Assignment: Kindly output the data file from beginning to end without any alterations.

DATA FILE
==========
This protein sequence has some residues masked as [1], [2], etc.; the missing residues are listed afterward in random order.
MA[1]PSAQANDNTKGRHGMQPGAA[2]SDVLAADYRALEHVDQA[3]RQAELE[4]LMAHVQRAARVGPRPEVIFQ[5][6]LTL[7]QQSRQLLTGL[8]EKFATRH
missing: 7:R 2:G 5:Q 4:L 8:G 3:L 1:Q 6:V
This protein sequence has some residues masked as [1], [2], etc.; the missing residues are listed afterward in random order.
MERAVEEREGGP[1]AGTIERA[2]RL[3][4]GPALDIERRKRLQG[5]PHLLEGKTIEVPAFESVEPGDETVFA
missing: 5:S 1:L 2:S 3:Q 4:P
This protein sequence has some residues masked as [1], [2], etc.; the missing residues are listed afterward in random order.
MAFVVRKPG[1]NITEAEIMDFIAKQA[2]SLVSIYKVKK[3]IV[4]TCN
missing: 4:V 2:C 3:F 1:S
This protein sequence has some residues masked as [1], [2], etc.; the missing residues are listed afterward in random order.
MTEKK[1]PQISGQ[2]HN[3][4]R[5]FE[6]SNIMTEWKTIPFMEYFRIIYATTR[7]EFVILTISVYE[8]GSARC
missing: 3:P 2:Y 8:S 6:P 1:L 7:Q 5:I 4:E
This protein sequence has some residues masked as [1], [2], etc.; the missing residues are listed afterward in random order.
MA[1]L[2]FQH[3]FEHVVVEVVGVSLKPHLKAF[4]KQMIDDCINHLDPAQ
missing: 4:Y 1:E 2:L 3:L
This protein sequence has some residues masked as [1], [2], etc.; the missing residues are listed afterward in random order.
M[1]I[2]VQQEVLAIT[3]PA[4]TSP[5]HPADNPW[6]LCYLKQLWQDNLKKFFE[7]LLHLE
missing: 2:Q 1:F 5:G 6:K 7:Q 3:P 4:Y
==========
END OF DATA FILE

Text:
This protein sequence has some residues masked as [1], [2], etc.; the missing residues are listed afterward in random order.
MA[1]PSAQANDNTKGRHGMQPGAA[2]SDVLAADYRALEHVDQA[3]RQAELE[4]LMAHVQRAARVGPRPEVIFQ[5][6]LTL[7]QQSRQLLTGL[8]EKFATRH
missing: 7:R 2:G 5:Q 4:L 8:G 3:L 1:Q 6:V
This protein sequence has some residues masked as [1], [2], etc.; the missing residues are listed afterward in random order.
MERAVEEREGGP[1]AGTIERA[2]RL[3][4]GPALDIERRKRLQG[5]PHLLEGKTIEVPAFESVEPGDETVFA
missing: 5:S 1:L 2:S 3:Q 4:P
This protein sequence has some residues masked as [1], [2], etc.; the missing residues are listed afterward in random order.
MAFVVRKPG[1]NITEAEIMDFIAKQA[2]SLVSIYKVKK[3]IV[4]TCN
missing: 4:V 2:C 3:F 1:S
This protein sequence has some residues masked as [1], [2], etc.; the missing residues are listed afterward in random order.
MTEKK[1]PQISGQ[2]HN[3][4]R[5]FE[6]SNIMTEWKTIPFMEYFRIIYATTR[7]EFVILTISVYE[8]GSARC
missing: 3:P 2:Y 8:S 6:P 1:L 7:Q 5:I 4:E
This protein sequence has some residues masked as [1], [2], etc.; the missing residues are listed afterward in random order.
MA[1]L[2]FQH[3]FEHVVVEVVGVSLKPHLKAF[4]KQMIDDCINHLDPAQ
missing: 4:Y 1:E 2:L 3:L
This protein sequence has some residues masked as [1], [2], etc.; the missing residues are listed afterward in random order.
M[1]I[2]VQQEVLAIT[3]PA[4]TSP[5]HPADNPW[6]LCYLKQLWQDNLKKFFE[7]LLHLE
missing: 2:Q 1:F 5:G 6:K 7:Q 3:P 4:Y